Survey research began in the social sciences as a way to collect information about working class life and poverty in Victorian Britain. At that time, little thought was given to the ethical implications of the various survey questions that were asked. Since that time, the use of survey research has evolved to include the careful consideration of ethical responsibilities of the researcher when using human subjects. This is a key aspect to consider when writing questions for survey research.
It is important to ensure subjects have a full understanding of the fact that they have the option to opt out of the survey should they object to your survey questions. This understanding is generally created during the informed consent process. The United States Department of Health and Human Services, “for the protection of human subjects in research require(s) that an investigator obtain the legally effective informed consent of the subject or the subject’s legally authorized representative.” Informed consent involves three key aspects, including the disclosure of all information which researcher subjects will need to make an informed decision about whether to participate in the survey. The researcher must take steps to ensure the subject understands the information that is provided and make sure the subject understands that participation in the survey is strictly voluntary.
Human research subjects must also be allowed to withdraw from the research at any time. This includes the ability to skip questions they find objectionable. Participants should be allowed to stop taking the survey or opt not to answer particular survey questions with which they feel uncomfortable answering for whatever reason. When using an online survey, researchers must use a format that allows participants to either stop taking the quiz or skip over questions they do not wish to answer.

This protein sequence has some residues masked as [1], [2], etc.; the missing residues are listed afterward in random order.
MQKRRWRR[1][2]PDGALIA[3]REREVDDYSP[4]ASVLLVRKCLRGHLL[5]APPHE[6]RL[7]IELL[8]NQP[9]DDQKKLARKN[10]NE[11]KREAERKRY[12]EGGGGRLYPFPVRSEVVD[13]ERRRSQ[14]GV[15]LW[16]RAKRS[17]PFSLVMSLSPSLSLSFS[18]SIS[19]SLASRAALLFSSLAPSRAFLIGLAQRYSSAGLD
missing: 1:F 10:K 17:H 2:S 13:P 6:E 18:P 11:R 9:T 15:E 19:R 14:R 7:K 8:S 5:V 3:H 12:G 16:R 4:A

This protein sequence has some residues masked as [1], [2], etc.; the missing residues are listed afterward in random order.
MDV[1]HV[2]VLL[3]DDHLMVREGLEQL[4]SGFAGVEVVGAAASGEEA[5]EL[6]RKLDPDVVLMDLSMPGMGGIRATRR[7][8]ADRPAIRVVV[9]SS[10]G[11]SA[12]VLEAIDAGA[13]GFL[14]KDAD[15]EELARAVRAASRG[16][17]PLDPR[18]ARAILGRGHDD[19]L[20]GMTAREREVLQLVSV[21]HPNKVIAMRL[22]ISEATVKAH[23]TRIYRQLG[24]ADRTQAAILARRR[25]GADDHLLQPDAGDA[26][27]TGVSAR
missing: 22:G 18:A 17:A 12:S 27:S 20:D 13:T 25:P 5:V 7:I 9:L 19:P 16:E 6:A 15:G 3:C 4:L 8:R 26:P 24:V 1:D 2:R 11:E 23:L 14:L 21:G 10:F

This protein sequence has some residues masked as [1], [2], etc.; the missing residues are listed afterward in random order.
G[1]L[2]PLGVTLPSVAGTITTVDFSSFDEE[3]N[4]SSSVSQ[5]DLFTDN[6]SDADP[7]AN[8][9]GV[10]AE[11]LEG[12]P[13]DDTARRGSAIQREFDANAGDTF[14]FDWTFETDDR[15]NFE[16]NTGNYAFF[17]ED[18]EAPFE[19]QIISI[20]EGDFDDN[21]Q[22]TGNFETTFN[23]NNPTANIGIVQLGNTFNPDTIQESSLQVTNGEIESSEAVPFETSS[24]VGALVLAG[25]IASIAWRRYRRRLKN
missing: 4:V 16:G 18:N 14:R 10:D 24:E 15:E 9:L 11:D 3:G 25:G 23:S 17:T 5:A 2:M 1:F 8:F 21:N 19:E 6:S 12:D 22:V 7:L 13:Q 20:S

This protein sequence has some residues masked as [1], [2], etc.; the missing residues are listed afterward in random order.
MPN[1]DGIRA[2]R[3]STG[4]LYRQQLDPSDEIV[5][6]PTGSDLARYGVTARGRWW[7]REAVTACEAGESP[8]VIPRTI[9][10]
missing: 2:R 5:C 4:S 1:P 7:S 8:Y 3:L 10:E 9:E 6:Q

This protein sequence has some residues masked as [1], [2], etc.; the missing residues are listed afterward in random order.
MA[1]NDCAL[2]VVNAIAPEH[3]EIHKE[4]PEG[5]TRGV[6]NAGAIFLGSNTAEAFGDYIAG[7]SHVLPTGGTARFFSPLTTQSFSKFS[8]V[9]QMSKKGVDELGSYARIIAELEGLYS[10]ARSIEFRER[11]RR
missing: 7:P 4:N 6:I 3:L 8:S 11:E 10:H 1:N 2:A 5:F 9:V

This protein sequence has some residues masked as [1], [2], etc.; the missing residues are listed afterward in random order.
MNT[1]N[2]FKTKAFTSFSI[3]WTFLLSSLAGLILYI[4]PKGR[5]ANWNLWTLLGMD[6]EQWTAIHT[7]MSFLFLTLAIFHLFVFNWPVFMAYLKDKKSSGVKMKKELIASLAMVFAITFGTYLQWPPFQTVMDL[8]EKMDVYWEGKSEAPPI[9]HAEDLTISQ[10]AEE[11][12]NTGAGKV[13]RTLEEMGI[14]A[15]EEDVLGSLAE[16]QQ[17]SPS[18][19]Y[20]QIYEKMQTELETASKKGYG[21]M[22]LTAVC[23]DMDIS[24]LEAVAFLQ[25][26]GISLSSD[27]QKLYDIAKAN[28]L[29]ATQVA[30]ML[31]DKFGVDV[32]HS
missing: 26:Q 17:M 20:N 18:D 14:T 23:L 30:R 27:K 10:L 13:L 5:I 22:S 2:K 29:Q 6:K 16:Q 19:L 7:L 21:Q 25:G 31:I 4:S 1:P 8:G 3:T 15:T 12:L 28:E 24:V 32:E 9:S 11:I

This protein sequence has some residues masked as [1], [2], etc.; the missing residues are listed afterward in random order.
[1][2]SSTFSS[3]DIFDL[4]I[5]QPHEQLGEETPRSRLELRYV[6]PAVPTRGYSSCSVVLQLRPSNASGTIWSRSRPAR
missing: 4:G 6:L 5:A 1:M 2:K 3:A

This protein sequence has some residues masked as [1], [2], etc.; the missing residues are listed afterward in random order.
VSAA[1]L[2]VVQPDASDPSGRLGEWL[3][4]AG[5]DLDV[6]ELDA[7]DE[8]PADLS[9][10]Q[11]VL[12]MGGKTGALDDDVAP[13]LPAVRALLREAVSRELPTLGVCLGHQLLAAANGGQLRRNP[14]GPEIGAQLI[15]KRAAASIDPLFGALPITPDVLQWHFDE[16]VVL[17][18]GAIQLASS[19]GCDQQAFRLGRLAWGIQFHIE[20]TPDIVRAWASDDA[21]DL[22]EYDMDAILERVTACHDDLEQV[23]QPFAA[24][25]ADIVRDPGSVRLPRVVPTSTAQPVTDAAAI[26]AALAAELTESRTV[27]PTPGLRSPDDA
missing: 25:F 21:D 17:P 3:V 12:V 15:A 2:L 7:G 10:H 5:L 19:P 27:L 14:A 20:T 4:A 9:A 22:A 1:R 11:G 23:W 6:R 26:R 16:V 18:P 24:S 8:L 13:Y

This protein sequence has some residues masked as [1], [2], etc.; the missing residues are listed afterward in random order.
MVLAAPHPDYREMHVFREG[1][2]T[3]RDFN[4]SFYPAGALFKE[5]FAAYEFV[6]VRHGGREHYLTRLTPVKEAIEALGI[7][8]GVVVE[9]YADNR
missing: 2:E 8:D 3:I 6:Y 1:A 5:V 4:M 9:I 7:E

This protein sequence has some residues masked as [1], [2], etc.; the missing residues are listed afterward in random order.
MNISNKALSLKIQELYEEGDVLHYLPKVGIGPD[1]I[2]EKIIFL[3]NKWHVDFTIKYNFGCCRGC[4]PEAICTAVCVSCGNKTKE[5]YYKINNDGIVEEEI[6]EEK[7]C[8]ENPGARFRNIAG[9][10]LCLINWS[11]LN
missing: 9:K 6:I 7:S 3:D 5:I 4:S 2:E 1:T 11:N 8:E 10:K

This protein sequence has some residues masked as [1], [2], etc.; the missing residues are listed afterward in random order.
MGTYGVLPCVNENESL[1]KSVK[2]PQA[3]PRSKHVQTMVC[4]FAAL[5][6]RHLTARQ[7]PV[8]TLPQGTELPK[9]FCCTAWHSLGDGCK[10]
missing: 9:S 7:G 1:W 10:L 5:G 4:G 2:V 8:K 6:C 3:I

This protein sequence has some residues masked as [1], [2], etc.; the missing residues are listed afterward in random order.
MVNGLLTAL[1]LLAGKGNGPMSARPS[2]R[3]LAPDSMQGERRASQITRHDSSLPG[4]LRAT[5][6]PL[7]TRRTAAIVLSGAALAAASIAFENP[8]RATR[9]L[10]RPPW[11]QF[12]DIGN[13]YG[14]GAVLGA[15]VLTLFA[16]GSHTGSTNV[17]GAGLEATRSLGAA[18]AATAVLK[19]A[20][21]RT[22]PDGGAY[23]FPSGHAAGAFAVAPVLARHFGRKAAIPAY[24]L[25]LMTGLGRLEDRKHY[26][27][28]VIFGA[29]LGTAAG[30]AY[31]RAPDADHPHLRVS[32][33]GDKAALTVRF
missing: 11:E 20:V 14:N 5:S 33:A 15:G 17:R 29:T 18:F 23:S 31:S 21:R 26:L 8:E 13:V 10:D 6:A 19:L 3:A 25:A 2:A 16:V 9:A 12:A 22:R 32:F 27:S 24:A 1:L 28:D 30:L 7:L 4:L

Anonymity is another ethical implication to consider when creating survey questions. Survey research often includes questions about personal information that subjects may feel uncomfortable answering without the promise of full anonymity. In some cases, subjects may not answer questions truthfully if they feel the information may be made public. If subjects do not answer questions truthfully, the resulting data will be skewed. Administrators of research surveys have the responsibility to reassure survey takers, in writing, that their personal information and answers to sensitive questions will remain confidential. When using online surveys, researchers often require the participant to enter an email address upon beginning to ensure people are unable to take the survey more than once. In such situations, the researchers have an ethical responsibility to use the information gathered for only that specified purpose. They must also take steps to protect the information so there is no way for any individual to be identified.
The collection of data is another aspect of survey research that must be approached in an ethical manner. Questions must be composed in a rigorous manner that ensures the questions adequately assess the information that you would like to obtain. Avoid what researchers often refer to as the double-barreled question. For example, do not ask, “Do you like green beans and black beans?” as the respondent might like one and not the other. Instead, split the question into two questions to ensure the data collected is precise.